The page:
The DIstrict of Invermere is considering a number of options for the Transfer Station

The DIstrict of Invermere is considering a number of options for the Transfer Station

Changes considered for transfer station

The District of Invermere is looking at a number of options for improving or closing the Invermere transfer station.

It’s been over a month since the Invermere Transfer Station reopened, and the future of the facility is still cloudy as the district considers big changes.

“I think manning the site… is something that needs to be thought of,” District of Invermere Chief Administrative Officer Chris Prosser told a regular council meeting on Tuesday, November 27.

The transfer station was closed from September 11 until October 31 after a family of bears was sighted rummaging through the bins at the station. The district was also seeing an increase of improper dumping at the site at around the same time.

Over the time that the station was closed, district staff worked with their existing contractor to look at future options and a final three were recommended.

Option one would see the district purchase wildlife resistant containers, which would deal with the issue of wildlife accessing waste inside the containers. However, the new bins would not curtail illegal dumping, and could in fact increase it, as the bins are more difficult to use than the existing containers.

This option would also require set operating hours of the facility and the hiring of staff to operate the facility. In total, this option would cost the district $280,000 in the first year and $207,000 annually each year following — roughly double the current annual cost.

Option two would see the creation of a proper transfer station with rollaway bins. For this option to work, the transfer station would need to be relocated on a larger piece of property. The facility would also need to be staffed to ensure that proper garbage was being collected, and to direct people to the Columbia Valley landfill as needed. The existing contractor provided estimates of $165,000 per annum for provision of one bin and staffing, and $350,000 per annum for additional bins and a re-use centre.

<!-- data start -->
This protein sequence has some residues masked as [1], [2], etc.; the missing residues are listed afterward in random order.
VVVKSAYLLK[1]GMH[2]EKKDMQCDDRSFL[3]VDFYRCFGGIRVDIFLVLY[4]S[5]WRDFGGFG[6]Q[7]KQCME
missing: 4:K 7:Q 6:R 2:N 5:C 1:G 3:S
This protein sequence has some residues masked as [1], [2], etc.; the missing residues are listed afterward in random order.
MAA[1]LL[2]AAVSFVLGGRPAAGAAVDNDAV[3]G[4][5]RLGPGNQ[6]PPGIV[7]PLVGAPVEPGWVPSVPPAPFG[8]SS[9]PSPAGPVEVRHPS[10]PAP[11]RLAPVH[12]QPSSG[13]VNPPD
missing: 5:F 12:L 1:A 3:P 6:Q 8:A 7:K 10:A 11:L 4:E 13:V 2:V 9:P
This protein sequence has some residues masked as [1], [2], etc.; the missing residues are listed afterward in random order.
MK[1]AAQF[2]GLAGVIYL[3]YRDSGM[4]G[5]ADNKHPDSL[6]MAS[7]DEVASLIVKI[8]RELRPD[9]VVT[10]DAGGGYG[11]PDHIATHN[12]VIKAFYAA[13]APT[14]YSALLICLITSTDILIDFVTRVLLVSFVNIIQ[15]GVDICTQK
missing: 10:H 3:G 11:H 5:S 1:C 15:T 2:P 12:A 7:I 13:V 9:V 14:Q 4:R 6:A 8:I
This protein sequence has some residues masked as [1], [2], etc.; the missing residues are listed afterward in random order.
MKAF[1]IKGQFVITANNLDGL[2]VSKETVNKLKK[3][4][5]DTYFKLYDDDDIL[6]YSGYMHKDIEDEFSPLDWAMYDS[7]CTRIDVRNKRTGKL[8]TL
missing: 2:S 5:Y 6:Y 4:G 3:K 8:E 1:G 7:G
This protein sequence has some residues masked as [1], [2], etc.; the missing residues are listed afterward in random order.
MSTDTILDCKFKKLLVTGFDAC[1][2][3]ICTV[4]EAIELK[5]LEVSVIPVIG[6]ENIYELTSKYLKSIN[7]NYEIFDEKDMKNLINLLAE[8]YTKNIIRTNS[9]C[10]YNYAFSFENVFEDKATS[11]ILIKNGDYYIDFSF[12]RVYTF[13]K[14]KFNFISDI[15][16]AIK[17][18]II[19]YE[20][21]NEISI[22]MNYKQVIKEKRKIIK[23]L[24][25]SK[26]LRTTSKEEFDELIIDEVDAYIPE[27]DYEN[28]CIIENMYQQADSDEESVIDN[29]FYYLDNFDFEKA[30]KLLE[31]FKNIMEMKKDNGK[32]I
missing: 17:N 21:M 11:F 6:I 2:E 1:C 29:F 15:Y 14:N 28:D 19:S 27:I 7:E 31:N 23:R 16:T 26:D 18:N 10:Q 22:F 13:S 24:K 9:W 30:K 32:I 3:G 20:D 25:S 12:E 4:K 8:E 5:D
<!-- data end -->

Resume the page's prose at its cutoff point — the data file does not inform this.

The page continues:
The third and final option is outright closure of the facility. Councillors Greg Anderson and Paul Denchuk took the chance to voice their opposition to this option, as said it would only increase illegal dumping in the community.

Mayor Gerry Taft said since so many people from outside Invermere use the transfer station, a cost-sharing solution with the RDEK could also be an option. Taft also said that since the majority of illegal dumping takes place at night, locking the facility after dark is another option to consider.

Prosser noted that the district received ongoing complaints about the closure, although mostly from people who do not have garbage service provided, and commercial operators or residents who live outside of the community.

Following the closure, district staff found that some residents of the area would leave their garbage at the gates of the transfer station, lying outside of locked dumpsters, and at garbage cans throughout the community, especially at Kinsmen Beach. Private garbage containers were also used and the RCMP reported instances of illegal dumping outside municipal boundaries along the Toby Creek cut-off road.

A new illegal dumping bylaw is currently under construction whereby anyone caught illegally dumping, or proven to have done so, could be ticketed $250. Pending further research, the bylaw will be voted on at a future council meeting.